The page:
With the state of testing technology and availability as it relates to COVID-19 and property contamination, there is no widely available test that a business owner or manager is able to access or employ at this time to confirm with absolute certainty that a location has been contaminated by coronavirus. With that in mind, there can be abundant evidence that a business building or property is contaminated by COVID-19 beyond what might be ascertained through specific testing.

The most basic indicator that a business’ premises might be contaminated with coronavirus is if an infected worker or patron has been in the property. A business owner must understand that COVID-19 is highly contagious. It not only is transferrable via person to person contact, but an infected individual can “shed” the virus on surfaces and objects in or at a business. If not promptly and properly eradicated, the virus on these surfaces and objects can infect someone else, including a worker, patron, vendor, or someone else at the business. 

At this juncture in time, a reasonable business owner – appreciating the risk and danger associated with COVID-19 – might employ the services of a COVID-19 cleaning company to eradicate an apparent coronavirus contamination at the premises. A professional coronavirus cleaning and disinfection company have the tools, equipment, EPA-approved disinfection agents, personal protective equipment (PPE) required to thoroughly, safely restore a building or other location to a safe usable condition.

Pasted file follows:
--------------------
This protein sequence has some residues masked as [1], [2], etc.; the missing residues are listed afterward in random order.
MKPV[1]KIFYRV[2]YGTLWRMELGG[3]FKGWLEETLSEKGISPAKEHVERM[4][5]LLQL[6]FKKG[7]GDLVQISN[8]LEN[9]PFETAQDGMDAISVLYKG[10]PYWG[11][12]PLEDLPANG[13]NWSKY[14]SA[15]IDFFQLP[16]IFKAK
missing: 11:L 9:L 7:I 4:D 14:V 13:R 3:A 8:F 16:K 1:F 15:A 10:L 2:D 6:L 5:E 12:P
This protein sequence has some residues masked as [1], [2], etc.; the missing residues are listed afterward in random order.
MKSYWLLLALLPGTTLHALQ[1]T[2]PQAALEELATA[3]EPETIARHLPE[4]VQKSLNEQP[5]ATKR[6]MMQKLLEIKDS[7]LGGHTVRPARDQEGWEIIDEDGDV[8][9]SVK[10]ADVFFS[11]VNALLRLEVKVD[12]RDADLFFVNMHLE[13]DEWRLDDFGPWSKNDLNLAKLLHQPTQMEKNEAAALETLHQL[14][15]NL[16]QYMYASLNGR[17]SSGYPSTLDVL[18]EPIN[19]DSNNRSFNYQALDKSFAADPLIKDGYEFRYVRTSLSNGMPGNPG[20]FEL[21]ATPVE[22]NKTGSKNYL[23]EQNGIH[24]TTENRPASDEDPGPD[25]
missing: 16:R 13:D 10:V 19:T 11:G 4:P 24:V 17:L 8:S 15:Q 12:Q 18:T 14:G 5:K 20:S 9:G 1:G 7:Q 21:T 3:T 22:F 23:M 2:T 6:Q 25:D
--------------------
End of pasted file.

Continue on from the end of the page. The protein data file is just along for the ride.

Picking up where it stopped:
Developing a COVID-19 Contamination Prevention Plan

As mentioned a moment ago, the legal liability or responsibility of a business also extends to the development of a COVID-19 contamination prevention plan. Such a plan involves a number of facets, including providing employees with comprehensive training regarding protecting themselves and others against the spread of COVID-19. 

A COVID-19 contamination prevention plan also should include a scheme of ensuring that a business is subjected to regular, comprehensive COVID-19 cleaning and disinfection. While a business definitely needs a policy through which cleaning and sanitization occurs throughout the business day, more comprehensive work also needs to be done in this regard. By way of example, many businesses will work and coordinate with a reputable COVID-19 cleaning company for regular coronavirus cleaning and sanitization. This is likely to be considered a reasonable step for a business to take until such time that there is a reliable and widely used vaccine for COVID-19. 

Author

Emily Kil

Co-Owner of Eco Bear Biohazard Cleaning Company

Together with her husband, Emily Kil is co-owner of Eco Bear, a leading biohazard remediation company in Southern California. An experienced entrepreneur, Emily assisted in founding Eco Bear as a means of combining her business experience with her desire to provide assistance to people facing challenging circumstances. Emily regularly writes about her first-hand experiences providing services such as biohazard cleanup, suicide cleanup, crime scene cleanup, unattended death cleanup, infectious disease disinfection and other types of difficult remediations in homes and businesses.